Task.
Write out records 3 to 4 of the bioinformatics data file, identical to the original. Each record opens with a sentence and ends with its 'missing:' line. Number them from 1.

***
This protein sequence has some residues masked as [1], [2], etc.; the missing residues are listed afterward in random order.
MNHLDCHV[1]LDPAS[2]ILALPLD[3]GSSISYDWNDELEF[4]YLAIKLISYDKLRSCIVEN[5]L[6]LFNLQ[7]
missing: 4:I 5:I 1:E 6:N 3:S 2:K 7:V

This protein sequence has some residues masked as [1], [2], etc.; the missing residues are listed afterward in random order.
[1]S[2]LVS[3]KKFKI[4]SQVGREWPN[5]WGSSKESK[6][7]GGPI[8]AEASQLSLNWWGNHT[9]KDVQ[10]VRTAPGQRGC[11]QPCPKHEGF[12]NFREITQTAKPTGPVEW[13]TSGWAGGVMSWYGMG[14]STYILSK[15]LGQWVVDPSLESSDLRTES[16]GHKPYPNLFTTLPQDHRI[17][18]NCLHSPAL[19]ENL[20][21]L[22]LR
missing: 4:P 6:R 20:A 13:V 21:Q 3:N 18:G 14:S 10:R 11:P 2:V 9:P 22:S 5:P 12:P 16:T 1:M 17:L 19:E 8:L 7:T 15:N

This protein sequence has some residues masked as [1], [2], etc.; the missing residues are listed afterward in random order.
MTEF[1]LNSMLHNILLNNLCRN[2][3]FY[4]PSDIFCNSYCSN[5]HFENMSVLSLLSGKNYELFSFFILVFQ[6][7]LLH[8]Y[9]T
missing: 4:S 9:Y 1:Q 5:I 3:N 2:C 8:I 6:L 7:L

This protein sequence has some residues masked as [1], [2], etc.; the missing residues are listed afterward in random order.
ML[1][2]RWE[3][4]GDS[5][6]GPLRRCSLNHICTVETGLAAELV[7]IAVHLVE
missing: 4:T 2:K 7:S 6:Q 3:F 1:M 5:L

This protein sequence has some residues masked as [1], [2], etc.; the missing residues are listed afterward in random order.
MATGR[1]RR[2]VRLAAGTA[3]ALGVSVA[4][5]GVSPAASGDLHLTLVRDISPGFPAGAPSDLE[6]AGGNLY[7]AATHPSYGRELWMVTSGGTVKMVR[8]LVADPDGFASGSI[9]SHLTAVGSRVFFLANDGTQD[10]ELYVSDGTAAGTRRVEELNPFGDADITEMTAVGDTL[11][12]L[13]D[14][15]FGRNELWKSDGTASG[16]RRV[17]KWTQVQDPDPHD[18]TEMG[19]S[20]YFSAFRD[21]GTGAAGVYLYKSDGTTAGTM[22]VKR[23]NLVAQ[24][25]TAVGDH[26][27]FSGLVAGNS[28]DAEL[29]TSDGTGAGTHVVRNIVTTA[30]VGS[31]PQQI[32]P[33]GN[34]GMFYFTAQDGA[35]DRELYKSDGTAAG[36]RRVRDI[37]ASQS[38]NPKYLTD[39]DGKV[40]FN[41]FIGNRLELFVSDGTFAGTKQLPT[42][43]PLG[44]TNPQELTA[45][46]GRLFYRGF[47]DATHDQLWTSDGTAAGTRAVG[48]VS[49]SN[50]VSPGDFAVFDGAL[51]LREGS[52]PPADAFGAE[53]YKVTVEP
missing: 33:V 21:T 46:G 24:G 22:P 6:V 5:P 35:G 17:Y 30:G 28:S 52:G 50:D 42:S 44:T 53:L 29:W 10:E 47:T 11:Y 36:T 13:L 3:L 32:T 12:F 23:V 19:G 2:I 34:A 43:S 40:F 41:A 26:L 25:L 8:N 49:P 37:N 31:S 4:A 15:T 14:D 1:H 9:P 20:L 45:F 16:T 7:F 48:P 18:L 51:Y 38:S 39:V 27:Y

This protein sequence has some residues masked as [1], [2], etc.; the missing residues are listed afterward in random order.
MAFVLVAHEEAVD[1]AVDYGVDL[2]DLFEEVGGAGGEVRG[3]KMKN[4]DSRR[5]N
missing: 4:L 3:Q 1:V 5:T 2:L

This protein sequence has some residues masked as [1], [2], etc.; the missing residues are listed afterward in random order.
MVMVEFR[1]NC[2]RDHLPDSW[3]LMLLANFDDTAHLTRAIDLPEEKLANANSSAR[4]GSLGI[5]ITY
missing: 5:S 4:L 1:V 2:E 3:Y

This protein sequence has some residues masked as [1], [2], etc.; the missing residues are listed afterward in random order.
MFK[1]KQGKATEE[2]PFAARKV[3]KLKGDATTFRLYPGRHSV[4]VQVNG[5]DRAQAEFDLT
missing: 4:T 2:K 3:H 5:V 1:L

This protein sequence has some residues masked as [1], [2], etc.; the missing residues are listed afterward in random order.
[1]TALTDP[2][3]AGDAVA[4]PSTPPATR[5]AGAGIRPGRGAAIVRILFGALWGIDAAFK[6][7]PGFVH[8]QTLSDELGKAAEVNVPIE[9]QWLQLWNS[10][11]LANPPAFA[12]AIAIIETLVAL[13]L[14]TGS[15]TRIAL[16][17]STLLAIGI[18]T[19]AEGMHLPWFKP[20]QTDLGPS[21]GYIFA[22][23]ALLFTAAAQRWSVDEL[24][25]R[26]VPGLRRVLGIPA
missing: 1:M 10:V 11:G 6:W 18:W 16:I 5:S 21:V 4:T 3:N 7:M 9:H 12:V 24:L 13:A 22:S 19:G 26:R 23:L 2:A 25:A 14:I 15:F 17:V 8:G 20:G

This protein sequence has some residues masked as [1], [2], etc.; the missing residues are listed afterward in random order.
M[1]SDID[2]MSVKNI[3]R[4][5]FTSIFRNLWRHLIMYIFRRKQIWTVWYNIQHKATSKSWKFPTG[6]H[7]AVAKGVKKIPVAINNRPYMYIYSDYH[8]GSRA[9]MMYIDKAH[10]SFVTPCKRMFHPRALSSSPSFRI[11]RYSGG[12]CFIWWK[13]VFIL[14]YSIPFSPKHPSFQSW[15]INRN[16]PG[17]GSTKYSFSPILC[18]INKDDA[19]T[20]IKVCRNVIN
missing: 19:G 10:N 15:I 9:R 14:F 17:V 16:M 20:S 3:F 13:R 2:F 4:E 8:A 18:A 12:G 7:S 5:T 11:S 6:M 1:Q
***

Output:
This protein sequence has some residues masked as [1], [2], etc.; the missing residues are listed afterward in random order.
MTEF[1]LNSMLHNILLNNLCRN[2][3]FY[4]PSDIFCNSYCSN[5]HFENMSVLSLLSGKNYELFSFFILVFQ[6][7]LLH[8]Y[9]T
missing: 4:S 9:Y 1:Q 5:I 3:N 2:C 8:I 6:L 7:L

This protein sequence has some residues masked as [1], [2], etc.; the missing residues are listed afterward in random order.
ML[1][2]RWE[3][4]GDS[5][6]GPLRRCSLNHICTVETGLAAELV[7]IAVHLVE
missing: 4:T 2:K 7:S 6:Q 3:F 1:M 5:L